FERTILE GROUND FOR FIAT
REMEMBER the TV ad where the old bloke drops his last Viagra tablet, which bounces off various surfaces and ends up in the petrol tank of a Fiat 500?
It then swells to a greater size, gains an extra two doors and, as P.G. Wodehouse might have said, gadzooks; it becomes the Fiat 500X.
The mini SUV is quite a hottie in looks, equipment and performance, and comes in four-model range that starts at $26,000 for the Pop, $33,000 for the Pop Star, $37,000 for the Lounge and $38,000 for the Cross Plus.
Lounge and Cross Plus have all-wheel drive, nine-speed automatic transmission and 125kW/ 250Nm 1.4litre turbo engines.
The Pop models are frontwheel drive with 103kW motors.
Ours was the top-spec Cross Plus, which differs from others in the 500X family in having protection bars front and rear, better ramp angles – just in case you want to wander off the beaten track – 18-inch aluminium wheels with matte chrome shadow finish, a slightly different dash and Xenon projector headlights. Ours also sported a panoramic sunroof, one of its (great) many options.
Standard equipment is extensive and goes some way in justifying the vehicle's comparatively high prices.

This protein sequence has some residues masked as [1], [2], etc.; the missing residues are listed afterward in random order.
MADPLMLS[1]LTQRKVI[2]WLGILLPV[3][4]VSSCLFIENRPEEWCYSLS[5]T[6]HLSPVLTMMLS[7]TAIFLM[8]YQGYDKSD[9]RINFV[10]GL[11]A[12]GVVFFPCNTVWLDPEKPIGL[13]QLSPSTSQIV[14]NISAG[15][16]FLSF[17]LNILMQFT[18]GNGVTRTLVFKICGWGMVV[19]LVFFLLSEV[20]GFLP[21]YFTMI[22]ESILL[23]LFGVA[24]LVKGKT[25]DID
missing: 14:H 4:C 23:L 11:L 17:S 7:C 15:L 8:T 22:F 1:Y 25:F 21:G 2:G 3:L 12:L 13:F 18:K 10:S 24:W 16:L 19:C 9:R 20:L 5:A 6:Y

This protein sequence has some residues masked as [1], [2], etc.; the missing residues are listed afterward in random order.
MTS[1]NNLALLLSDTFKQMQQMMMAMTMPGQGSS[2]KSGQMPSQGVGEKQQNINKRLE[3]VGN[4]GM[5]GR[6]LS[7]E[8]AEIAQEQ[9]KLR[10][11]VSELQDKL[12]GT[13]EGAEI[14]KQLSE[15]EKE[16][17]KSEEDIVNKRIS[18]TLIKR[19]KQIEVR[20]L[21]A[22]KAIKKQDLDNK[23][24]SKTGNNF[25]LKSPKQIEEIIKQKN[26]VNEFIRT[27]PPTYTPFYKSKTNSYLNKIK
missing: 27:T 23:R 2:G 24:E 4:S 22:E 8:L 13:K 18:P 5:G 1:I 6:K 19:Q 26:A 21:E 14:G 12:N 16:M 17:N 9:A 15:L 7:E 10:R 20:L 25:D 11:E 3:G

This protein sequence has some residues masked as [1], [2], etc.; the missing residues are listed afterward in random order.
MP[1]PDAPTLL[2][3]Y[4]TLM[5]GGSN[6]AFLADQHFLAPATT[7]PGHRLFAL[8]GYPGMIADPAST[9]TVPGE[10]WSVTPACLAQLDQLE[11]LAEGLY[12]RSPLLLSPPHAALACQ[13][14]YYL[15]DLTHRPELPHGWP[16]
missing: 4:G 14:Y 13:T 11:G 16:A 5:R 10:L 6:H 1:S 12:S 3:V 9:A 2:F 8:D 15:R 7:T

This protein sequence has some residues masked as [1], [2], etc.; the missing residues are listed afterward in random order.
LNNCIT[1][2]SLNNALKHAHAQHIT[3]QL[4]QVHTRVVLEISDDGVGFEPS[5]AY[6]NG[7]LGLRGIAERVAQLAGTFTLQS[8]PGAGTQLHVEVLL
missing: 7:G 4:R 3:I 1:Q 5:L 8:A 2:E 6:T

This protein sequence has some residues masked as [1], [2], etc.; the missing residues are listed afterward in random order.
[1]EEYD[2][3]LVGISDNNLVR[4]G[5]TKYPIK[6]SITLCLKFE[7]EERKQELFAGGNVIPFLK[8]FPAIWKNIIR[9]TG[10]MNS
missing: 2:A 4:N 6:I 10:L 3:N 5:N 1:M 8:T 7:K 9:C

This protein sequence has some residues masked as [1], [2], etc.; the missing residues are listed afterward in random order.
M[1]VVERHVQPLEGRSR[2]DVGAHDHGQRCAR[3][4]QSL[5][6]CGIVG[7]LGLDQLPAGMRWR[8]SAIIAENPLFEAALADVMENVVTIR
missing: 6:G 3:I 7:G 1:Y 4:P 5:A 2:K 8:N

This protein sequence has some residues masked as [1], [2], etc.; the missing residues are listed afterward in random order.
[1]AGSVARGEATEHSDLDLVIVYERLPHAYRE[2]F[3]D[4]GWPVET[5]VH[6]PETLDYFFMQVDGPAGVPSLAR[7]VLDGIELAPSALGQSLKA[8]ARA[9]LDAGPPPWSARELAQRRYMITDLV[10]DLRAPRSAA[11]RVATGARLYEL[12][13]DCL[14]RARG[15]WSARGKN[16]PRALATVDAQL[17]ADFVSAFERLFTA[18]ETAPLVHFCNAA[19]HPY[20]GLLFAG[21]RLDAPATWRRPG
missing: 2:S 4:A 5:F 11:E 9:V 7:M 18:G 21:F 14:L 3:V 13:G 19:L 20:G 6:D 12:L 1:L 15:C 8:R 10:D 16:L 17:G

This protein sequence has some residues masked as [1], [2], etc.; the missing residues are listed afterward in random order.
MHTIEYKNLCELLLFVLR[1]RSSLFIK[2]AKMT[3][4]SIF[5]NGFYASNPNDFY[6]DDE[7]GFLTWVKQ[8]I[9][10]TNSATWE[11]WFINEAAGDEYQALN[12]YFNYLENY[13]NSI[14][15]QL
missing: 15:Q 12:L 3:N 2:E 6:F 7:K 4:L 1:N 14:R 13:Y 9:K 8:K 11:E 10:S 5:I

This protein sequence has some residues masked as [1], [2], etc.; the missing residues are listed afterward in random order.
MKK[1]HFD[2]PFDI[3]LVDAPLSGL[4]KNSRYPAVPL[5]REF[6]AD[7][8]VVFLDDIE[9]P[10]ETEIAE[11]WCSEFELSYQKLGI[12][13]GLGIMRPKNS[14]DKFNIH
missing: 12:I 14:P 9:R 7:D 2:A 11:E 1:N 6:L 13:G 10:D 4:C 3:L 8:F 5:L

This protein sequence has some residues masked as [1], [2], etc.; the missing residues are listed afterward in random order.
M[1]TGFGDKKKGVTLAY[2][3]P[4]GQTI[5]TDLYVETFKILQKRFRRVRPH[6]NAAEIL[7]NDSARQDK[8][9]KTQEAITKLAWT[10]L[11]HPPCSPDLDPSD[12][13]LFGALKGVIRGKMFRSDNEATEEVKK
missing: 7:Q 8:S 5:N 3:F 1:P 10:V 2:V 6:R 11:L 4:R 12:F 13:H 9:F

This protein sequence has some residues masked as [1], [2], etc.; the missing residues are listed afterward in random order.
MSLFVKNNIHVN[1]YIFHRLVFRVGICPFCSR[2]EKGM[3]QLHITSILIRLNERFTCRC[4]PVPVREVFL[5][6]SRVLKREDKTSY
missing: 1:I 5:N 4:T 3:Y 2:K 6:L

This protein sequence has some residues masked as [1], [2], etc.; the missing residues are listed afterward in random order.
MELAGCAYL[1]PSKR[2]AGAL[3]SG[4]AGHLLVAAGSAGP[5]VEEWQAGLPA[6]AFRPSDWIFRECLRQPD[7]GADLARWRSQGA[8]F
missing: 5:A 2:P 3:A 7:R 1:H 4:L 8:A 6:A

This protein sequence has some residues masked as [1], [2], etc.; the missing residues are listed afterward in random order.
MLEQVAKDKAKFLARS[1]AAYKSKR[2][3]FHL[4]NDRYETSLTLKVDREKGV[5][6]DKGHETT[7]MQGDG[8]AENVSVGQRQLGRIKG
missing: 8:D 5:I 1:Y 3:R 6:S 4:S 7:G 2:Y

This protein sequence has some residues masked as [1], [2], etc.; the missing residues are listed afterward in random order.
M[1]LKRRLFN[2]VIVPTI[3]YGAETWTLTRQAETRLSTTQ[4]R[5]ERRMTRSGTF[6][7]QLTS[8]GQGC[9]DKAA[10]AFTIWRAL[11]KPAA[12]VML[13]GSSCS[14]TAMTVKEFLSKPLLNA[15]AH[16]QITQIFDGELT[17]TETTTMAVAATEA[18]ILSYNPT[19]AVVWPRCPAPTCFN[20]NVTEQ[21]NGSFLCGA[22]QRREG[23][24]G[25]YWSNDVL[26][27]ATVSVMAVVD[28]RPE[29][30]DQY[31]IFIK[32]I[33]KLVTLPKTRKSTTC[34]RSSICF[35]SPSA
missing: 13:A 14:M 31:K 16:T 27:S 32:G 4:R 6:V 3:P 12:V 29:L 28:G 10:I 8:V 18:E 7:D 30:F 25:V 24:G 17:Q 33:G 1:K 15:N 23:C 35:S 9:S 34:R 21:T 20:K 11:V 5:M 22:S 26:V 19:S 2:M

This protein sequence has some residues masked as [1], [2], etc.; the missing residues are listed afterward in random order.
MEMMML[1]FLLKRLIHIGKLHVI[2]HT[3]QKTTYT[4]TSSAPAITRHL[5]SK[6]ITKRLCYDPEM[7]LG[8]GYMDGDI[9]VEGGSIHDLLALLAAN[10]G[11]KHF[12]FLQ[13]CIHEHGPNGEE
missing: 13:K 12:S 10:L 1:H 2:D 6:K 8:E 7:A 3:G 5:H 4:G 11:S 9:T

Electronic stability control (ESC) with Hill-start Assist and electronic roll mitigation is standard on all models, likewise a reversing camera, alloy wheels, cruise control, steering wheelmounted audio controls, a touchscreen, Bluetooth connectivity and seven airbags.
The Cross Plus has a big colour TFT instrument display, automatic high-beam, satnav, a Beats Premium audio system with subwoofer and eight speakers, dualzone automatic aircon, interior ambient lighting and two-tone premium interior trim.
It's a fairly tall car, easy for folk with creaky joints to get in and out of, and it will accommodate driver and up to four more people, plus it has a fair-sized cargo area.
Visibility is excellent and the 500X has impressive ride comfort and neutral handling. It's also quieter inside than most SUVs.
The multi-function steering wheel is the same as fitted to the three-times pricier Jeep Grand Chero SRT and the Fiat comes with a smart electronic parking brake, while the big Jeep has to make do with an awkward footoperated contraption.
The specs say the 500X has a nine-speed ZF transmission, but it probably only gets into ninth at higher speeds than our laws allow. So eighth is where it runs at 110km/h, and it returns around 8litres/100km on average. The transmission also has sport and offroad modes, switchable via a rotary knob on the console.
The 1.4 MultiAir is a feisty little motor and with that touch of Viagra in its tank, especially so in Sport mode, it can propel the 500X to 100km/h in about 9seconds and on to a top speed of close on 200km/h.
The auto trannie does a bit of hunting around for the right cog, but it's actually a clever device that gradually adapts to driver habits, sort of like a marriage.
The nicely finished and builtin-Italia 500X has a delightful air of charm, a cheerful cabin and a lot of amore throughout.
And if you want to play dressups, well, you can choose from 12 body colours, 15 decals, nine different door mirror covers, five door-sill inserts, sunroof, bright pedals, door sill guards, air fragrance diffuser and about 80 other things.
Fiat's 500 gets the X-factor.